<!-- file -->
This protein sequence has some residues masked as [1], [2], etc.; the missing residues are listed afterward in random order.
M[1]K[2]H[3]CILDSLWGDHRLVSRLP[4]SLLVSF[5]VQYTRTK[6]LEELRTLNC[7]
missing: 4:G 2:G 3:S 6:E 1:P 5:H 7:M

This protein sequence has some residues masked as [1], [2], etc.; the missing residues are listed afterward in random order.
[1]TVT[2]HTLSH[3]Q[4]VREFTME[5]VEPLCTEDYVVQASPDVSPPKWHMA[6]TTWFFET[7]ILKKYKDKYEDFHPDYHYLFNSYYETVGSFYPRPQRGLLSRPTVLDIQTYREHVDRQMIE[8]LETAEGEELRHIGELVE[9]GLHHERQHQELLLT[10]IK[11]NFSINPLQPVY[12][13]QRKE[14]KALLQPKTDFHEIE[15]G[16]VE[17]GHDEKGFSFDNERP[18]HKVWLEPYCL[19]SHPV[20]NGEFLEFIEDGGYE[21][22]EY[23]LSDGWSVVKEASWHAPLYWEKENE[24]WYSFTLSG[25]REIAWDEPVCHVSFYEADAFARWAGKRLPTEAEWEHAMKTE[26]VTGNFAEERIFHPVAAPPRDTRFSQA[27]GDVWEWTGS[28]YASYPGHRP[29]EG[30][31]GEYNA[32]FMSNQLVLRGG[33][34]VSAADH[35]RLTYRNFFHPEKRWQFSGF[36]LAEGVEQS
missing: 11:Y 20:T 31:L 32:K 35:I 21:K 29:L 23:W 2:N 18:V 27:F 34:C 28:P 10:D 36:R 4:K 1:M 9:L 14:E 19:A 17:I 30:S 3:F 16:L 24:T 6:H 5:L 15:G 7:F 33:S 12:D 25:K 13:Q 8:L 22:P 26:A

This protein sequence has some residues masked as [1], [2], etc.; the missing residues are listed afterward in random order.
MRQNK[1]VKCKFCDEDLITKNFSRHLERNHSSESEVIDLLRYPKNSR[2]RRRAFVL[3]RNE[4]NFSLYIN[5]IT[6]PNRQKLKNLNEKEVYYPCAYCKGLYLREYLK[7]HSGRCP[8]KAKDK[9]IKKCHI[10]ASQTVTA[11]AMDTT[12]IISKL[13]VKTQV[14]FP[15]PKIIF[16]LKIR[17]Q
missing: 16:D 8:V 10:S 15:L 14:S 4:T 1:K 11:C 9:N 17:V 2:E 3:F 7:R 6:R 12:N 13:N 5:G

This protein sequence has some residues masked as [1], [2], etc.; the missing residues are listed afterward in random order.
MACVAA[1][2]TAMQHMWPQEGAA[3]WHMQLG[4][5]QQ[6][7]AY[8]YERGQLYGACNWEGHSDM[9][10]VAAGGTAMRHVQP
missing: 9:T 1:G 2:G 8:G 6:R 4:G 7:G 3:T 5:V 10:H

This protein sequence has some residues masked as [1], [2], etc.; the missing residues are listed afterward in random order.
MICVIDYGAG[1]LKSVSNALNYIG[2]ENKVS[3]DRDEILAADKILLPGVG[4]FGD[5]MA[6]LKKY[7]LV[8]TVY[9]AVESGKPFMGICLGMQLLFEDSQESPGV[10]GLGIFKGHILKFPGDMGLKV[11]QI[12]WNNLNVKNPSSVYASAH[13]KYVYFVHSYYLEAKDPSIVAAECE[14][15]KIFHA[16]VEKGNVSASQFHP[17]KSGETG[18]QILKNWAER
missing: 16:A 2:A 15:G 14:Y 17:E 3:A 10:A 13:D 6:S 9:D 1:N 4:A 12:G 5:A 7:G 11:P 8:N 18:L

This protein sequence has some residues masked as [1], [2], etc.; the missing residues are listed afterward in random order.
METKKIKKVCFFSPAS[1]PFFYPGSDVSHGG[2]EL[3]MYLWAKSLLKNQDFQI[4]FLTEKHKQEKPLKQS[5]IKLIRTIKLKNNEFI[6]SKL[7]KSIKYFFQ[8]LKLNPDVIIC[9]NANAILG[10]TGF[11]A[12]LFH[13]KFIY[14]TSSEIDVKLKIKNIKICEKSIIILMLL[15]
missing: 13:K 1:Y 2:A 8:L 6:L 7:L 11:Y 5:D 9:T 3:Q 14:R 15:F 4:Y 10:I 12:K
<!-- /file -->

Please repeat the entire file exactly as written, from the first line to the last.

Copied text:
This protein sequence has some residues masked as [1], [2], etc.; the missing residues are listed afterward in random order.
M[1]K[2]H[3]CILDSLWGDHRLVSRLP[4]SLLVSF[5]VQYTRTK[6]LEELRTLNC[7]
missing: 4:G 2:G 3:S 6:E 1:P 5:H 7:M

This protein sequence has some residues masked as [1], [2], etc.; the missing residues are listed afterward in random order.
[1]TVT[2]HTLSH[3]Q[4]VREFTME[5]VEPLCTEDYVVQASPDVSPPKWHMA[6]TTWFFET[7]ILKKYKDKYEDFHPDYHYLFNSYYETVGSFYPRPQRGLLSRPTVLDIQTYREHVDRQMIE[8]LETAEGEELRHIGELVE[9]GLHHERQHQELLLT[10]IK[11]NFSINPLQPVY[12][13]QRKE[14]KALLQPKTDFHEIE[15]G[16]VE[17]GHDEKGFSFDNERP[18]HKVWLEPYCL[19]SHPV[20]NGEFLEFIEDGGYE[21][22]EY[23]LSDGWSVVKEASWHAPLYWEKENE[24]WYSFTLSG[25]REIAWDEPVCHVSFYEADAFARWAGKRLPTEAEWEHAMKTE[26]VTGNFAEERIFHPVAAPPRDTRFSQA[27]GDVWEWTGS[28]YASYPGHRP[29]EG[30][31]GEYNA[32]FMSNQLVLRGG[33][34]VSAADH[35]RLTYRNFFHPEKRWQFSGF[36]LAEGVEQS
missing: 11:Y 20:T 31:L 32:K 35:I 21:K 29:L 23:W 2:N 18:V 27:F 34:C 28:P 10:D 36:R 4:K 1:M 9:L 14:E 19:A 17:I 30:S 3:F 16:L 24:T 6:H 5:L 15:G 7:F 33:S 12:D 25:K 13:Q 8:L 22:P 26:A

This protein sequence has some residues masked as [1], [2], etc.; the missing residues are listed afterward in random order.
MRQNK[1]VKCKFCDEDLITKNFSRHLERNHSSESEVIDLLRYPKNSR[2]RRRAFVL[3]RNE[4]NFSLYIN[5]IT[6]PNRQKLKNLNEKEVYYPCAYCKGLYLREYLK[7]HSGRCP[8]KAKDK[9]IKKCHI[10]ASQTVTA[11]AMDTT[12]IISKL[13]VKTQV[14]FP[15]PKIIF[16]LKIR[17]Q
missing: 16:D 8:V 10:S 15:L 14:S 4:T 1:K 11:C 9:N 17:V 2:E 3:F 7:R 6:R 12:N 13:N 5:G

This protein sequence has some residues masked as [1], [2], etc.; the missing residues are listed afterward in random order.
MACVAA[1][2]TAMQHMWPQEGAA[3]WHMQLG[4][5]QQ[6][7]AY[8]YERGQLYGACNWEGHSDM[9][10]VAAGGTAMRHVQP
missing: 9:T 1:G 2:G 8:G 6:R 4:G 7:G 3:T 5:V 10:H

This protein sequence has some residues masked as [1], [2], etc.; the missing residues are listed afterward in random order.
MICVIDYGAG[1]LKSVSNALNYIG[2]ENKVS[3]DRDEILAADKILLPGVG[4]FGD[5]MA[6]LKKY[7]LV[8]TVY[9]AVESGKPFMGICLGMQLLFEDSQESPGV[10]GLGIFKGHILKFPGDMGLKV[11]QI[12]WNNLNVKNPSSVYASAH[13]KYVYFVHSYYLEAKDPSIVAAECE[14][15]KIFHA[16]VEKGNVSASQFHP[17]KSGETG[18]QILKNWAER
missing: 16:A 2:A 15:G 14:Y 17:E 3:A 10:A 13:D 6:S 9:D 1:N 4:A 12:G 5:A 7:G 11:P 8:N 18:L

This protein sequence has some residues masked as [1], [2], etc.; the missing residues are listed afterward in random order.
METKKIKKVCFFSPAS[1]PFFYPGSDVSHGG[2]EL[3]MYLWAKSLLKNQDFQI[4]FLTEKHKQEKPLKQS[5]IKLIRTIKLKNNEFI[6]SKL[7]KSIKYFFQ[8]LKLNPDVIIC[9]NANAILG[10]TGF[11]A[12]LFH[13]KFIY[14]TSSEIDVKLKIKNIKICEKSIIILMLL[15]
missing: 13:K 1:Y 2:A 8:L 6:L 7:L 11:Y 5:D 9:T 3:Q 14:R 15:F 4:Y 10:I 12:K